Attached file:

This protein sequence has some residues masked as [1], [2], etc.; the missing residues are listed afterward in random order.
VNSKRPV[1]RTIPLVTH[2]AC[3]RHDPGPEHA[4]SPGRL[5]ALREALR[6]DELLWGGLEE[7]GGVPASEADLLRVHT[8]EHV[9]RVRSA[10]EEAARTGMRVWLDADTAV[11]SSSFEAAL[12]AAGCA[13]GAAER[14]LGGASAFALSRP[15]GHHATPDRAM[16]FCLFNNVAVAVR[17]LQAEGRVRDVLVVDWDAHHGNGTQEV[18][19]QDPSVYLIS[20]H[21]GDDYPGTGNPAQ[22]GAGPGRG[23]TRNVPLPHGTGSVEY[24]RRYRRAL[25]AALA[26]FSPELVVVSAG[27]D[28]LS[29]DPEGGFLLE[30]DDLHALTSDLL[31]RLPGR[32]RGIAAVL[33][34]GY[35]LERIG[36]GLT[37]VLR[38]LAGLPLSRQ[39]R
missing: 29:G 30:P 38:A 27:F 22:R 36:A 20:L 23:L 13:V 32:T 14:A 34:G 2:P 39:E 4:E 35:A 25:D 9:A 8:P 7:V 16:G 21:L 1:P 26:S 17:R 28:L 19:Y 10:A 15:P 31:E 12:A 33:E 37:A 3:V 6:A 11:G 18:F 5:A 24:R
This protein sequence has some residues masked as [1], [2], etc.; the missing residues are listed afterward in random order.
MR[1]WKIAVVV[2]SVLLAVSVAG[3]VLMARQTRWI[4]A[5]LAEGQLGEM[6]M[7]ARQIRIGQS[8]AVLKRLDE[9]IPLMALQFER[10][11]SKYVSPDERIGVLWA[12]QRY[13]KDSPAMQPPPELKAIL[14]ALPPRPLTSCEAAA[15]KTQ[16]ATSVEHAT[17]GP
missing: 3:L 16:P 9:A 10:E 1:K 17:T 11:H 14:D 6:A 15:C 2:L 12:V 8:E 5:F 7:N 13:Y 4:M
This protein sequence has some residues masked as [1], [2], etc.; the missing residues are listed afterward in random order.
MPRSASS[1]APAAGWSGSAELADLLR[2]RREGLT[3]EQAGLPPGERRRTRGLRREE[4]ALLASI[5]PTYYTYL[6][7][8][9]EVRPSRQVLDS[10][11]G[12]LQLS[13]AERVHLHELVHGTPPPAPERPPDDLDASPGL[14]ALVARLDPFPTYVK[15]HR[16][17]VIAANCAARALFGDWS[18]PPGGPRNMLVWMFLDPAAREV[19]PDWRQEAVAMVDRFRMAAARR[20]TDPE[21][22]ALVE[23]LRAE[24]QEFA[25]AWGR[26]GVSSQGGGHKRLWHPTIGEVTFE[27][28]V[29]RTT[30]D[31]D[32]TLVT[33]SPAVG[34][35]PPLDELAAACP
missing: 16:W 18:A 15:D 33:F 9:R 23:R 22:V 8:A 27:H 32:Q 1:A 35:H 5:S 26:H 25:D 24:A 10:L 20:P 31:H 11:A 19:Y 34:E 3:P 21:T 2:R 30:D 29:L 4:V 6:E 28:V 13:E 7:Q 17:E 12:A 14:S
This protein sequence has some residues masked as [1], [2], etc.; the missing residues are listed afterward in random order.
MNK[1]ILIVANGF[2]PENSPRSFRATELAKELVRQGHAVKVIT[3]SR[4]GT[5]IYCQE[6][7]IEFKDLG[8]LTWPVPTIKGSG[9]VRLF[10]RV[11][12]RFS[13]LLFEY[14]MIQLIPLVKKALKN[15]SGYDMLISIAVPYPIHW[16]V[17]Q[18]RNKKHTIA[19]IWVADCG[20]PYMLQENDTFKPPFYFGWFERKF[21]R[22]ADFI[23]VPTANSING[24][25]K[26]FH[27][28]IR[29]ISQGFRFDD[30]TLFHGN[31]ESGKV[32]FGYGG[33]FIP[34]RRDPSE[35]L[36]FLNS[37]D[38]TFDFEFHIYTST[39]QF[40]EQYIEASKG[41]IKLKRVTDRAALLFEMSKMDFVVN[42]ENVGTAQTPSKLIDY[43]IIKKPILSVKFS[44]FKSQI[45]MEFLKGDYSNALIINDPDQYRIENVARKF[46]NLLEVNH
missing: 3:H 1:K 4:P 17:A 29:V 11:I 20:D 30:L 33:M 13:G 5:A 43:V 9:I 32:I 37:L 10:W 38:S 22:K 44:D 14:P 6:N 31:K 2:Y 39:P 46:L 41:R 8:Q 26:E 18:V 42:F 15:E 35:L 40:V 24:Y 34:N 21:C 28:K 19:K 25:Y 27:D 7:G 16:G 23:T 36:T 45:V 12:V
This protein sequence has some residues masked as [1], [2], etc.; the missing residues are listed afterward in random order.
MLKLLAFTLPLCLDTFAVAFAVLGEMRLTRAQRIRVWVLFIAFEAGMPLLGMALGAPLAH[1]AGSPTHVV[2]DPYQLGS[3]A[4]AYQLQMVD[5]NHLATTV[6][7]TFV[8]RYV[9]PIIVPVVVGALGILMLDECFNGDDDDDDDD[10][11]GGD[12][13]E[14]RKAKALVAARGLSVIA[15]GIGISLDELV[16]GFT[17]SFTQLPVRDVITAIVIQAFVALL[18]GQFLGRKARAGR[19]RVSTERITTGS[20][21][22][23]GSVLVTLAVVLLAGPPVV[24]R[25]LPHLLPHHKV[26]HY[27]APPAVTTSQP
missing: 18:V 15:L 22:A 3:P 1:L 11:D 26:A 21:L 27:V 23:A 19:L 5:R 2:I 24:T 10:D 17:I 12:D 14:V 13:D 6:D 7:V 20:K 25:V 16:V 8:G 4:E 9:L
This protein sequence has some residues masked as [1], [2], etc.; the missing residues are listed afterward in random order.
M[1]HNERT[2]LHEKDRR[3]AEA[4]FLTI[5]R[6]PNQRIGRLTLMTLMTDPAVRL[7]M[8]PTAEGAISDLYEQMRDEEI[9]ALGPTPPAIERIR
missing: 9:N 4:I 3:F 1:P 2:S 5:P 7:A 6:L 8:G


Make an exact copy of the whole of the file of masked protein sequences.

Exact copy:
This protein sequence has some residues masked as [1], [2], etc.; the missing residues are listed afterward in random order.
VNSKRPV[1]RTIPLVTH[2]AC[3]RHDPGPEHA[4]SPGRL[5]ALREALR[6]DELLWGGLEE[7]GGVPASEADLLRVHT[8]EHV[9]RVRSA[10]EEAARTGMRVWLDADTAV[11]SSSFEAAL[12]AAGCA[13]GAAER[14]LGGASAFALSRP[15]GHHATPDRAM[16]FCLFNNVAVAVR[17]LQAEGRVRDVLVVDWDAHHGNGTQEV[18][19]QDPSVYLIS[20]H[21]GDDYPGTGNPAQ[22]GAGPGRG[23]TRNVPLPHGTGSVEY[24]RRYRRAL[25]AALA[26]FSPELVVVSAG[27]D[28]LS[29]DPEGGFLLE[30]DDLHALTSDLL[31]RLPGR[32]RGIAAVL[33][34]GY[35]LERIG[36]GLT[37]VLR[38]LAGLPLSRQ[39]R
missing: 29:G 30:P 38:A 27:F 22:R 36:A 20:L 23:L 13:V 32:T 14:A 34:G 2:P 39:E 4:E 35:A 25:D 9:A 8:P 7:V 16:G 21:L 1:P 26:S 17:R 28:L 19:Y 10:A 15:P 31:E 12:A 33:E 37:A 3:V 6:A 11:G 18:F 5:A 24:R
This protein sequence has some residues masked as [1], [2], etc.; the missing residues are listed afterward in random order.
MR[1]WKIAVVV[2]SVLLAVSVAG[3]VLMARQTRWI[4]A[5]LAEGQLGEM[6]M[7]ARQIRIGQS[8]AVLKRLDE[9]IPLMALQFER[10][11]SKYVSPDERIGVLWA[12]QRY[13]KDSPAMQPPPELKAIL[14]ALPPRPLTSCEAAA[15]KTQ[16]ATSVEHAT[17]GP
missing: 3:L 16:P 9:A 10:E 1:K 17:T 11:H 14:D 6:A 15:C 2:L 12:V 8:E 5:F 7:N 13:Y 4:M
This protein sequence has some residues masked as [1], [2], etc.; the missing residues are listed afterward in random order.
MPRSASS[1]APAAGWSGSAELADLLR[2]RREGLT[3]EQAGLPPGERRRTRGLRREE[4]ALLASI[5]PTYYTYL[6][7][8][9]EVRPSRQVLDS[10][11]G[12]LQLS[13]AERVHLHELVHGTPPPAPERPPDDLDASPGL[14]ALVARLDPFPTYVK[15]HR[16][17]VIAANCAARALFGDWS[18]PPGGPRNMLVWMFLDPAAREV[19]PDWRQEAVAMVDRFRMAAARR[20]TDPE[21][22]ALVE[23]LRAE[24]QEFA[25]AWGR[26]GVSSQGGGHKRLWHPTIGEVTFE[27][28]V[29]RTT[30]D[31]D[32]TLVT[33]SPAVG[34][35]PPLDELAAACP
missing: 16:W 18:A 15:D 33:F 9:R 23:R 22:V 8:A 27:H 32:Q 1:A 35:H 5:S 26:H 25:D 24:A 10:L 20:P 31:H 11:A 19:Y 34:E 3:P 21:T 2:R 30:D 29:L 4:V 6:E 28:V 13:E 7:Q 17:E 12:A 14:S
This protein sequence has some residues masked as [1], [2], etc.; the missing residues are listed afterward in random order.
MNK[1]ILIVANGF[2]PENSPRSFRATELAKELVRQGHAVKVIT[3]SR[4]GT[5]IYCQE[6][7]IEFKDLG[8]LTWPVPTIKGSG[9]VRLF[10]RV[11][12]RFS[13]LLFEY[14]MIQLIPLVKKALKN[15]SGYDMLISIAVPYPIHW[16]V[17]Q[18]RNKKHTIA[19]IWVADCG[20]PYMLQENDTFKPPFYFGWFERKF[21]R[22]ADFI[23]VPTANSING[24][25]K[26]FH[27][28]IR[29]ISQGFRFDD[30]TLFHGN[31]ESGKV[32]FGYGG[33]FIP[34]RRDPSE[35]L[36]FLNS[37]D[38]TFDFEFHIYTST[39]QF[40]EQYIEASKG[41]IKLKRVTDRAALLFEMSKMDFVVN[42]ENVGTAQTPSKLIDY[43]IIKKPILSVKFS[44]FKSQI[45]MEFLKGDYSNALIINDPDQYRIENVARKF[46]NLLEVNH
missing: 3:H 1:K 4:P 17:A 29:V 11:I 20:D 30:L 33:M 13:G 5:A 43:V 9:I 32:I 37:L 10:W 38:S 22:K 44:D 14:P 6:N 31:K 2:Y 39:P 46:L 41:R 8:Q 26:E 18:V 42:F 15:E 35:L 40:V 24:Y 34:N 21:C 28:K 19:K 25:Y 27:D 7:G 16:G 23:T 36:T 45:V 12:V
This protein sequence has some residues masked as [1], [2], etc.; the missing residues are listed afterward in random order.
MLKLLAFTLPLCLDTFAVAFAVLGEMRLTRAQRIRVWVLFIAFEAGMPLLGMALGAPLAH[1]AGSPTHVV[2]DPYQLGS[3]A[4]AYQLQMVD[5]NHLATTV[6][7]TFV[8]RYV[9]PIIVPVVVGALGILMLDECFNGDDDDDDDD[10][11]GGD[12][13]E[14]RKAKALVAARGLSVIA[15]GIGISLDELV[16]GFT[17]SFTQLPVRDVITAIVIQAFVALL[18]GQFLGRKARAGR[19]RVSTERITTGS[20][21][22][23]GSVLVTLAVVLLAGPPVV[24]R[25]LPHLLPHHKV[26]HY[27]APPAVTTSQP
missing: 18:V 15:L 22:A 3:P 1:L 11:D 26:A 21:L 27:V 23:A 19:L 5:R 2:I 24:T 10:D 17:I 12:D 14:V 13:D 6:D 7:V 20:K 25:V 16:V 8:G 4:E 9:L
This protein sequence has some residues masked as [1], [2], etc.; the missing residues are listed afterward in random order.
M[1]HNERT[2]LHEKDRR[3]AEA[4]FLTI[5]R[6]PNQRIGRLTLMTLMTDPAVRL[7]M[8]PTAEGAISDLYEQMRDEEI[9]ALGPTPPAIERIR
missing: 9:N 4:I 3:F 1:P 2:S 5:P 7:A 6:L 8:G